|Shamans are "ritual practitioners in hunting-and-gathering societies
who enter altered states of consciousness to achieve a variety of ends
that include healing the sick, foretelling the future, meeting spirit animals,
changing the weather, and controlling real animals by supernatural means"
(Clottes 19). According to H. R. Ellis Davidson:
"The shaman acts as intermediary between the world of men and the gods, and has the power to descend into the realms of the dead. His spirit is believed to journey forth from his body, which remains in a state of trance. Sometime the long journey which it takes is described by him in a chant. Sometimes he induces the conditions of ecstasy by beating his drum or by an elaborate and exciting dance" (118).
The cave painting above depicts a human figure with a bird head lying (flying?) beside a bison. This figure is traditionally called "the dead man," but he could just as easily depict a shaman who has fallen into a halucinatory trance. Notice the figure's erect phallus (indicating power, fertility?) and the bird (indicating flight to other worlds?) on a staff below him. Note, too, that while the bison appears to be charging, he has also been pierced by a spear in the groin area and is partially eviscerated. At the left is a fleeing rhinoceros. From the cave of Lascaux, France, 17,000 BC. [Use "Go" button to return to this page.]
Other means which shamans use to enter a hallucinatory trance state are fasting, ingesting psychotropic drugs, enforced isolation, sensory deprivation or even torture. (We shall read how the Norse god Odin hangs himself on the world-tree in order to gain secret wisdom.) Shamans often dress in animal skins and masks, and in the deepest part of their trance-journey to the spirit world, they often imagine meeting or transforming into the local animal of power. The spirit animal is either the animal that is hunted most often and provides the most food, or the animal seen as "master of the beasts"--a being who brings / ensures good hunting. It is thought by some that the pictures of half-animal, half-men figures found in both ancient and modern cave drawings are depictions or recreations of the shamanic trance state. (See the figure called the "Sorcerer" from the cave of the Trois Frères and Clottes 81-99.)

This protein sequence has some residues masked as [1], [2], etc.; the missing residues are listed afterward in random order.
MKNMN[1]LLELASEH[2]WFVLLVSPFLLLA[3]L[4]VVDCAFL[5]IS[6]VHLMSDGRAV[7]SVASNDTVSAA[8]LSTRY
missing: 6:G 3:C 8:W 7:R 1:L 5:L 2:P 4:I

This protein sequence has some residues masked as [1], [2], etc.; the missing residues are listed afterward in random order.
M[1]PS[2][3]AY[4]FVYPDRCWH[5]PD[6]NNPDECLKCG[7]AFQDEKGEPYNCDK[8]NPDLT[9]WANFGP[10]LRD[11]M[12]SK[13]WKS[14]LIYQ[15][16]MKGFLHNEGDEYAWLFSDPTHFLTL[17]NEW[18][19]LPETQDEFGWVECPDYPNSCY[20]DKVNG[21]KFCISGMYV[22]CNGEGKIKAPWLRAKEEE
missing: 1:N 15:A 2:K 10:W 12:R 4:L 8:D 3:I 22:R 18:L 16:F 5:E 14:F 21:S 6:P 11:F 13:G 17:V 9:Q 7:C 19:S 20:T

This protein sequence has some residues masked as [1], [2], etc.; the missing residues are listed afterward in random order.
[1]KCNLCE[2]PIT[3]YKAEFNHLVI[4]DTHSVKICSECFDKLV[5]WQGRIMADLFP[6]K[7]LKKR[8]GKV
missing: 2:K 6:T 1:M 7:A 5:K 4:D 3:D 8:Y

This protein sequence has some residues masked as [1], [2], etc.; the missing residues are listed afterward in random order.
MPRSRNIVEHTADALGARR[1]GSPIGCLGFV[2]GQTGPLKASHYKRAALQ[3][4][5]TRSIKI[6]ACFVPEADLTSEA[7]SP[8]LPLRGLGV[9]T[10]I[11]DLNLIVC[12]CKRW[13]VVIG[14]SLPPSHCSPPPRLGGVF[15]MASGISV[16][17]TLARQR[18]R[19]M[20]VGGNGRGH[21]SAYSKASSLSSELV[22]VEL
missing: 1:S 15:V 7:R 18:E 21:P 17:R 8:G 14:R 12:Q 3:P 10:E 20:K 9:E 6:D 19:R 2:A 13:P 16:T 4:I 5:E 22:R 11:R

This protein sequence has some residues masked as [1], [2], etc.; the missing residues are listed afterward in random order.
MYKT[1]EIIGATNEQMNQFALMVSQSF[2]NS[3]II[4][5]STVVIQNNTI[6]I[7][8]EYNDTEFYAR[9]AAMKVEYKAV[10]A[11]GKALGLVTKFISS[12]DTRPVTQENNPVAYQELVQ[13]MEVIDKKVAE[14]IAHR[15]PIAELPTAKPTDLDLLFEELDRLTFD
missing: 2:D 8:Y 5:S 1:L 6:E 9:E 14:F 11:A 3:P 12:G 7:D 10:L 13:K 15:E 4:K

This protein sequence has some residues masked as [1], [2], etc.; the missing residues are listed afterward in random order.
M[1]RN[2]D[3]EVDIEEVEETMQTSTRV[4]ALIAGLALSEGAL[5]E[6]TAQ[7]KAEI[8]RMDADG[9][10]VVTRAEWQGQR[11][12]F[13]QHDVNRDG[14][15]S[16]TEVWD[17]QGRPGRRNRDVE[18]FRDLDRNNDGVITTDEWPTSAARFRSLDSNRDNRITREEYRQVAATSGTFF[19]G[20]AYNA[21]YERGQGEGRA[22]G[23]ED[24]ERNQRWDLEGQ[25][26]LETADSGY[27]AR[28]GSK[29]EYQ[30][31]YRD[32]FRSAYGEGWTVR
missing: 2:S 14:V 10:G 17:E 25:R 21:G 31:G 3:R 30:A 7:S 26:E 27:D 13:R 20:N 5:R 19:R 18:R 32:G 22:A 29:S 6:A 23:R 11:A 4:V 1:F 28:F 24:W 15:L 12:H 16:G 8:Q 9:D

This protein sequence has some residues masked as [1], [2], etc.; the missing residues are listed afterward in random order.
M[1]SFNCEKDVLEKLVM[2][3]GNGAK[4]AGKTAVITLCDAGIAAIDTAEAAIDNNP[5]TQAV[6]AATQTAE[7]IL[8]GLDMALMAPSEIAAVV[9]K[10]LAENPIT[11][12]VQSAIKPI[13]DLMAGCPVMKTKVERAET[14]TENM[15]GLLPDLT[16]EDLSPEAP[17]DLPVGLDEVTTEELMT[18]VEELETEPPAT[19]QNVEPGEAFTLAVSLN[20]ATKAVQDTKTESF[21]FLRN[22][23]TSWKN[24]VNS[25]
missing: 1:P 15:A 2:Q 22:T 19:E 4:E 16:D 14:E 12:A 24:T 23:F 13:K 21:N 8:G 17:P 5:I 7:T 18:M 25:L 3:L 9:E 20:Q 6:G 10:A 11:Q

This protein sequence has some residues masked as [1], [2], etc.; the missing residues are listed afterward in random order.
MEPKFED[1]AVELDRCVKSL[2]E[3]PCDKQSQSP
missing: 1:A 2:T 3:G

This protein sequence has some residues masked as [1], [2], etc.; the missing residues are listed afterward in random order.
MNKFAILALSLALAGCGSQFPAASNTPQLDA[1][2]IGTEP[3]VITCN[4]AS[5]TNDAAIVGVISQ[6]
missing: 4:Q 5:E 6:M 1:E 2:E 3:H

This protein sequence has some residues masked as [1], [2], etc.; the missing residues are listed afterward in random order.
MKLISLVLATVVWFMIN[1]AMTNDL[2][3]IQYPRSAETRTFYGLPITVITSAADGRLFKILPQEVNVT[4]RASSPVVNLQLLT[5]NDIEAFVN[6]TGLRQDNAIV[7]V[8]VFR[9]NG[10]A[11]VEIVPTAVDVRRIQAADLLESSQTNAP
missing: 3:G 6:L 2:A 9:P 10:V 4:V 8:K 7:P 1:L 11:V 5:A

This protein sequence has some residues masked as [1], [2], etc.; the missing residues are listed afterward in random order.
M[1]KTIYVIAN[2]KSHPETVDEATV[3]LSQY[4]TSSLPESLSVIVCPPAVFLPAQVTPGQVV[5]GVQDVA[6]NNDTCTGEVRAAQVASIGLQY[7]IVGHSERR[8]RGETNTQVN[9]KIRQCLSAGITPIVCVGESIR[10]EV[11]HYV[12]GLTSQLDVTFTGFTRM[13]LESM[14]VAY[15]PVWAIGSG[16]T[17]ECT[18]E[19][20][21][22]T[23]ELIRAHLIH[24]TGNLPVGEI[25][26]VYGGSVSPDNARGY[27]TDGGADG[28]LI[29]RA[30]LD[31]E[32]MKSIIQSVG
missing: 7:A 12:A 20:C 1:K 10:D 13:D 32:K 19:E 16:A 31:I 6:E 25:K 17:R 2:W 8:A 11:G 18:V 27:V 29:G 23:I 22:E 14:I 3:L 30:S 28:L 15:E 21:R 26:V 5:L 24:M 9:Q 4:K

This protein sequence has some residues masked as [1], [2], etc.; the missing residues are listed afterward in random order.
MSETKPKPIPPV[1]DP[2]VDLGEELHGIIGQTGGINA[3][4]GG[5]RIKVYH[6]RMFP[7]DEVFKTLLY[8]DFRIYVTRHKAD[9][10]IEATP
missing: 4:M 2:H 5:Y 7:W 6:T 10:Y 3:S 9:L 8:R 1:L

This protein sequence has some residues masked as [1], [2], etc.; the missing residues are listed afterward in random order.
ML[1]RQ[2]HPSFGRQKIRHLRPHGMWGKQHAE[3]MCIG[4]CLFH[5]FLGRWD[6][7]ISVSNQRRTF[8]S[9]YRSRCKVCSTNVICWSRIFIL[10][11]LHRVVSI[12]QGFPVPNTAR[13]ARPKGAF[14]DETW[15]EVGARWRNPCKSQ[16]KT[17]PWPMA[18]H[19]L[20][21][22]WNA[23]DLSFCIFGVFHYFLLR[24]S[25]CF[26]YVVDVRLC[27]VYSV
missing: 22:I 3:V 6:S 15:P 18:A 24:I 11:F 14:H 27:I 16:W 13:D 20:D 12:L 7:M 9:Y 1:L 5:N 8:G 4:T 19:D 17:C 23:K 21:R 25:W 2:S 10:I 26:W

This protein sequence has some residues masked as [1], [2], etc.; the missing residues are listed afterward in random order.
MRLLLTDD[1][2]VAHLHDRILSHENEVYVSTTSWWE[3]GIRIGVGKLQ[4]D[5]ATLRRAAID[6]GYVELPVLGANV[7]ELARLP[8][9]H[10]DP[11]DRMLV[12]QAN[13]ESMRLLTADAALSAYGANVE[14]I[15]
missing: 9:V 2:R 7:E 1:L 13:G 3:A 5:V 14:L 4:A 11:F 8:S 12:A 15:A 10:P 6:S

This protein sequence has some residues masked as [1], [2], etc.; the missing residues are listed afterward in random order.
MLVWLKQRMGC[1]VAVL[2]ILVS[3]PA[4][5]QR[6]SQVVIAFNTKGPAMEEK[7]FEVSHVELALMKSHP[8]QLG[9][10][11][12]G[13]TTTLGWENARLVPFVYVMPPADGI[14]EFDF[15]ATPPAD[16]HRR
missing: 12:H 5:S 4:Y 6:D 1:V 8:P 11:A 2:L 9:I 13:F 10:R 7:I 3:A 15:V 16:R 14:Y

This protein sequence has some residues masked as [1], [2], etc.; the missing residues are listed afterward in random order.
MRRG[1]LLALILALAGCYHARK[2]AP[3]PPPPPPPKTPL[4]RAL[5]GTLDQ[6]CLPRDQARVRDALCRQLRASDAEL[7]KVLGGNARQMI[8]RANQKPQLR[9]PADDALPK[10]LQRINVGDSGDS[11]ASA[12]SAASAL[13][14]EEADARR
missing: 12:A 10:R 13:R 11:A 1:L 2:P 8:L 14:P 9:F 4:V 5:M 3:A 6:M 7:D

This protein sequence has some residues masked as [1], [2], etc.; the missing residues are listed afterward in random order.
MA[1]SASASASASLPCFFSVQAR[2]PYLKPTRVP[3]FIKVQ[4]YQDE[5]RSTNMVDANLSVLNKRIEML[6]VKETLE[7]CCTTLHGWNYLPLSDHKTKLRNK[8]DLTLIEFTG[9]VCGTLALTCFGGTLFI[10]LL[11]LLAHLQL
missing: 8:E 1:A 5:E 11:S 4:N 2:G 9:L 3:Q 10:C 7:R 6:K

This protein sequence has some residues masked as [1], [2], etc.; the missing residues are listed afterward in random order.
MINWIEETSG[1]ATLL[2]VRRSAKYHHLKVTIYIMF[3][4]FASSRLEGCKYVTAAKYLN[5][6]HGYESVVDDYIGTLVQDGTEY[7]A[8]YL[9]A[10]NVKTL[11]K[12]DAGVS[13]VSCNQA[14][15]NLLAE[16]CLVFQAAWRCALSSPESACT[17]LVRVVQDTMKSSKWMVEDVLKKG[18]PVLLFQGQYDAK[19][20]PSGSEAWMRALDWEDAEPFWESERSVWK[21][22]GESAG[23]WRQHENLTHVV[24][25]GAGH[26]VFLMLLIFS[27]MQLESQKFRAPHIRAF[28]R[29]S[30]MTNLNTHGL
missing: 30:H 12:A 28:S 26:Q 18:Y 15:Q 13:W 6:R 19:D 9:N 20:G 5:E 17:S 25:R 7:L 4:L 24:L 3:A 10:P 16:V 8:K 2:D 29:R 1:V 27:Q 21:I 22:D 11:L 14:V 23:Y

The shaman goes on his spirit-journey in order to bring back benefits from the other worlds--upper or lower. The shaman's journeys to the spirit world are depicted as ascents (by flight, ladder, or tree) or descents (by diving, walking or falling). Davidson writes:
In more complex agricultural societies, shamans are replaced by priests. Instead of going on an individual vision quest, the priest presides over communal rituals. In agricultural societies, a religious trance is usually interpreted as possession by a god or spirit, while in hunter-gatherer societies the trance is vehicle for the shaman's soul or spirit to leave his or her body and go on a spirit-journey (Clottes 26).